"We must have a citizenship less concerned about what the government can do for it and more anxious about what it can do for the nation." — Warren G. Harding
Politics are far beyond the scope of a rag like Common Tread, but Harding’s sentiment is a good one. When people put more into something than they take out, what is left behind is generally a Very Good Thing. If you’re anything like I am, you probably have gotten a hell of a lot out of motorcycling.
Putting effort back into the community isn’t for everyone, and this piece sure ain’t meant to be a guilt trip. If you just want to ride to the grocery store every now and again, I don’t judge.
For those of you who want to immerse yourself more fully in motorcycling’s social side, your effort can range from a few minutes to a lifetime of commitment. Here are a few ways to get more involved. Some of them have brought me great personal joy, and I bet I’m not a special snowflake — you’d probably like some of them, too.
Take someone for a ride
Giving someone a first ride is a great way to introduce a person to motorcycling. A pleasant first interaction with motorcycling may bring someone else into this activity we love. Just remember: Be responsible! (See Tip Number Six in this article). The goal is delight, not shock and awe.
Go on an organized ride/run
This is a big winner if you’re a social butterfly. Worldwide, there are runs and rides ranging in length, difficulty, duration, size, and terrain. You can ride with groups whose members are united by all kinds of common interests — or maybe by nothing at all except wanting to go ride. If you see a gaping hole in the organization, you can fill it, too. Flyers, message boards, and Instagram have all made creating, sharing, or finding a fun run easier than ever and volunteering to do some of the grunt work for prep and logistics is just Level Two of this experience.
Build, rebuild, or modify a bike
If you have a box-stock bike and like it that way, that’s fine, but if you ever wanted to have a custom something-or-other, put one together. Trying to learn every mechanical and fab skill you’d want to build a bike is a daunting task, and finding parts, tools, and model-specific info can be all but impossible. If you want to meet like-minded folks and learn, jumping into the community supporting choppers, racebikes, antiques, or whatever sub-genre tickles you is a surefire way to learn. And once you learn what you’re doing, you’ll find yourself helping someone else — and that’s how the community gets better.
Pull over for a broken-down rider
Lance wrote a pretty interesting article on this very issue. Perhaps I am a dinosaur, but it seems as though passing a rider on the side of the road is now the norm. The number-one excuse I hear (anecdotal, I know) for not pulling over to help a rider is, “I don’t know how to fix anything!” My suggestion is to pull over anyway. Even if you don’t have a clue how to help, you might have a tool in your factory tool roll that would get the other rider up and running. Most people have cash, cards, and a cell phone. Sometimes all that’s needed is a phone call, especially in cases of medical maladies. Help out, make a friend. Everyone wins.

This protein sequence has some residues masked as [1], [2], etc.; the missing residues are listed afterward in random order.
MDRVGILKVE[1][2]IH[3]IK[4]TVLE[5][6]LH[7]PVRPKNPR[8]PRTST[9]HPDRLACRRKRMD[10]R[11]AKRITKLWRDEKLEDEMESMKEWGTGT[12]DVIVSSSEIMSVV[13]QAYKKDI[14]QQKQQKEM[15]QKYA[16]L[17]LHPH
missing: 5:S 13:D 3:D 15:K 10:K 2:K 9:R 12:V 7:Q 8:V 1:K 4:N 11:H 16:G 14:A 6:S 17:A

Do a track day or riding class
Maybe riding with others of varying skill levels scares you a bit. Why not go learn the limits of your bike and your skill in a controlled environment, perhaps with some professional instruction? When people are pouring sweat to learn more about the thing they love, they’re generally involved and active. You can be involved and active, too!
Join a club
Patriot Guard. Messengers MC. AMCA. Leathernecks. Empire City MC. AHRMA. HOG. AMA. The range of clubs, interests, and activities is as broad and varied as the people who ride. Why not spend your free time with people you know like at least a few of the same things you do?
Show someone how to fix something
Gearheads, get out there and do yo’ thang. Why not host a local shop night? Have everyone over and attack a few minor projects. Or you could take a rookie under your wing and show him how to change oil or lubricate and tension a chain. Of course, there’s no reason at all you can’t set up an action camera and show the world how to perform a maintenance or repair task by posting it on YouTube or Vimeo.
Moderate a forum
If organization and IT are your strong suits, forum moderation may be an appealing way to serve your fellow riders. Whether it’s vintage bikes, riders from a certain area, a forum for a particular model, or just a place where riders go to post ride reports, there is no shortage of forums covering a variety of motorcycle-related topics. Join! If it’s to your liking, helping moderate can be a way to provide a friendly and inviting interwebz home for motorcyclists.
And now, Esteemed Readers, I part with a question. What else did I miss?